Theory Task 4 – Ground Rules
Ground rules exist in every aspect of modern life, we just don’t often refer to them as ‘ground rules’ using other terminology such as instructions, boundaries, criteria, expectations, ensured standards, benchmarks etc. For the purpose of this assignment I intend to use the term ‘ground rules’ in an educational setting, where as a Trainer I will be interacting with students.
The students are aged between 16 and 18 years old and are undertaking a Customer Service Apprenticeship. They work within a Customer Service Academy and are required to attend pre-planned training sessions on CV building and Interview Skills Techniques. The training is carried out during their normal working hours and is mandatory.
It would be an easy mistake to make as a trainer to assume that my students will know how to act, operate and talk whilst they are within the learning environment. I have personally found that it is usually best to assume that the students will not know what to expect and this is where the use of ground rules can be advantageous. In order to satisfactorily introduce ‘ground rules’ into my sessions I need to understand what they are.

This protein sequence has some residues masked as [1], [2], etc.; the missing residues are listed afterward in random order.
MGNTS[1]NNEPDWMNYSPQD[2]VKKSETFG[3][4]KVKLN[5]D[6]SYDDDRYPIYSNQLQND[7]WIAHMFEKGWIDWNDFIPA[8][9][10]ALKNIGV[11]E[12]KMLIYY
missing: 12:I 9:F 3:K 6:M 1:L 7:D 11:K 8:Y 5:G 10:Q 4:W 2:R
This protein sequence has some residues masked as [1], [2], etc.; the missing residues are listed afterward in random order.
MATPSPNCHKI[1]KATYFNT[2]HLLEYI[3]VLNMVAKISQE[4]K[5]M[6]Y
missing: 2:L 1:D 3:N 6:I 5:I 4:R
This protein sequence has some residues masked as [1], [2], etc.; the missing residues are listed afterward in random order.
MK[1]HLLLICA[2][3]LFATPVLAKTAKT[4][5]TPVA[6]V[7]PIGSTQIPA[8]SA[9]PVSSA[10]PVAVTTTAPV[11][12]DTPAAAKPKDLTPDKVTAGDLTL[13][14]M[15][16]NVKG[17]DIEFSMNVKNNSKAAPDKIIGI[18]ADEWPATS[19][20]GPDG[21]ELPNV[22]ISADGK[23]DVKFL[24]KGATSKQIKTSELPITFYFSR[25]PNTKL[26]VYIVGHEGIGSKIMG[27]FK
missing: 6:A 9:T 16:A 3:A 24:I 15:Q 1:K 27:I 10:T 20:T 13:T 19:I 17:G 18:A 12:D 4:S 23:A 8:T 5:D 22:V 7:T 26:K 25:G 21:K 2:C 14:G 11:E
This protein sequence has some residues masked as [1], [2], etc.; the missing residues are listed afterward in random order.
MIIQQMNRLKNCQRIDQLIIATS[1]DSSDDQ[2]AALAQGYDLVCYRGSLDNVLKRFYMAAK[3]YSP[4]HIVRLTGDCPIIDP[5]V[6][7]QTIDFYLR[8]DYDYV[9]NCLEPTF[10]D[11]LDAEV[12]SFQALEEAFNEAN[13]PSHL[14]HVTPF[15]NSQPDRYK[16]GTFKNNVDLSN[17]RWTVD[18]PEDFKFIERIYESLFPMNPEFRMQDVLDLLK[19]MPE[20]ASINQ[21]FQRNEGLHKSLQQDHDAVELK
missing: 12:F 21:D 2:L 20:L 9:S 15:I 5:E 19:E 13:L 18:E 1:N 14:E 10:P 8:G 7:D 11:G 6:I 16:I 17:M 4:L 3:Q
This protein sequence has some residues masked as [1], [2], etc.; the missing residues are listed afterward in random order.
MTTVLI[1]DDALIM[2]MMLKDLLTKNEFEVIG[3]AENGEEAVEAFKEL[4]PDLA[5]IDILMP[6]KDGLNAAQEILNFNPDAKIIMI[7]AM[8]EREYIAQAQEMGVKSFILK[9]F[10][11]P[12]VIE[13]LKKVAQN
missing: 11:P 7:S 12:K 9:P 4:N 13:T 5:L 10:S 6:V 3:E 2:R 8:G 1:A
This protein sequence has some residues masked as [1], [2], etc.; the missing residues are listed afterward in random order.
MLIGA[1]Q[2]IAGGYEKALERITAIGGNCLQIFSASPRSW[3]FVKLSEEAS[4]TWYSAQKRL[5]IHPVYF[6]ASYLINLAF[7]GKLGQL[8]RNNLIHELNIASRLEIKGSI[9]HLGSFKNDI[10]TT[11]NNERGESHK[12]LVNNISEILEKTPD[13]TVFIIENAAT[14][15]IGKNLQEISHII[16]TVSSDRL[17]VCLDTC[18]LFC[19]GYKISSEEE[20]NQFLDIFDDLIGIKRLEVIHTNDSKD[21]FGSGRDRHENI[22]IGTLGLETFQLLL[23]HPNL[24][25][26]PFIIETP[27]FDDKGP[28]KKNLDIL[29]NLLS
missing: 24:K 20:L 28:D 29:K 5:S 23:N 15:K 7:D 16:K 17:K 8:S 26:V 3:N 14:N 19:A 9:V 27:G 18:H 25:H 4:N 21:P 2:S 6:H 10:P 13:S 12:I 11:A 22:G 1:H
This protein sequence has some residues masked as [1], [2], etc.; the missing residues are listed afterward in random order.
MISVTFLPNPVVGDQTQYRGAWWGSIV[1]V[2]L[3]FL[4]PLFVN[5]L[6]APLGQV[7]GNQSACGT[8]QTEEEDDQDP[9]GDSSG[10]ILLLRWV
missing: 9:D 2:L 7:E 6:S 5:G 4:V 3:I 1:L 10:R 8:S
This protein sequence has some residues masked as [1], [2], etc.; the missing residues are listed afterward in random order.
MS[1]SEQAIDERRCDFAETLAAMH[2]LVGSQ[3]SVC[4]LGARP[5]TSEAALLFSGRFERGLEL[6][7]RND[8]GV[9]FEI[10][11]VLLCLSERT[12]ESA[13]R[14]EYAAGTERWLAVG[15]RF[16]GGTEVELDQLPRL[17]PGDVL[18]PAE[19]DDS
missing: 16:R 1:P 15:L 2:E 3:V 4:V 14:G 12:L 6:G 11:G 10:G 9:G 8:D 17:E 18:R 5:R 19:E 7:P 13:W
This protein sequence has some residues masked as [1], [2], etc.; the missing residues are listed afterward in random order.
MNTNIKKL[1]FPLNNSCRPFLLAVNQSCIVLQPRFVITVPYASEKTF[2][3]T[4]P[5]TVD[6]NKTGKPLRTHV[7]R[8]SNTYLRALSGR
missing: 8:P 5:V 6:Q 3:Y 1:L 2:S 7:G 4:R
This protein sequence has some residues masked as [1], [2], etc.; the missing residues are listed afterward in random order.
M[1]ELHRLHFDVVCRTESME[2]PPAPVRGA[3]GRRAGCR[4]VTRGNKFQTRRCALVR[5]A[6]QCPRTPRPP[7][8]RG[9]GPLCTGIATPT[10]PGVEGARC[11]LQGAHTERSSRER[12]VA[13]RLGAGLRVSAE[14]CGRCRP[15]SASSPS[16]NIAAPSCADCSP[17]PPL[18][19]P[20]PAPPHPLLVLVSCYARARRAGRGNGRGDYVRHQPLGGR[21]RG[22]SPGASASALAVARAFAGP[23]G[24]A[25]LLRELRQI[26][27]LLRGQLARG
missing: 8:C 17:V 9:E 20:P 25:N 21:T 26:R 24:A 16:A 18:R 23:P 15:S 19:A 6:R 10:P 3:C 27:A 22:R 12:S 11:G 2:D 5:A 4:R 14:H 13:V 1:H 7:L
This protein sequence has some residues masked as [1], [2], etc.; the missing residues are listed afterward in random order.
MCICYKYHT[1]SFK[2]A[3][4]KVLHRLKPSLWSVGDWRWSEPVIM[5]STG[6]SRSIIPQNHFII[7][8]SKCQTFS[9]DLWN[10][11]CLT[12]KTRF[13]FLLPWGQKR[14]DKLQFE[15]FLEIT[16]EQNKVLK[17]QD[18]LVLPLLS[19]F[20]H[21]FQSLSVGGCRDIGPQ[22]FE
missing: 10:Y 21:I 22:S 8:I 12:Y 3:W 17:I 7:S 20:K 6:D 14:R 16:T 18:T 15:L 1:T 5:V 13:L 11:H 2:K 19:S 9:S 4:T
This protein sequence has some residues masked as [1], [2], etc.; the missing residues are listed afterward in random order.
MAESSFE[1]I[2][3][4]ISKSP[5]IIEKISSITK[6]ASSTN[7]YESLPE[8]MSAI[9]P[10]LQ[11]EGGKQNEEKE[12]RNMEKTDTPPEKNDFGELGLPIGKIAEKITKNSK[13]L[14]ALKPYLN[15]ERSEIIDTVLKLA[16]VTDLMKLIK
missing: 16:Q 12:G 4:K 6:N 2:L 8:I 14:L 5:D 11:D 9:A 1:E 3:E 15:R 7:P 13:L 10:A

One website quotes that ground rules are “basic principles” (2008, babycentre). According to Mercer, the teacher defines ‘ground rules’ as the ‘conventions which language users employ to carry on particular kinds of conversations’. (Mercer 2000). An alternative definition is ‘procedures and limits agreed-to by the parties to a negotiation to govern the process, conduct, and scope of the negotiation’ (www.businessdirectory.com) Reece and Walker claim that ground rules are about “managing the classroom situation to ensure that an atmosphere is generated where the most effective learning takes place for all of the students” (Reece and Walker, 2000)
Whilst researching definitions around ground rules, there was one in particular which I felt took a elements of those above and simplified it...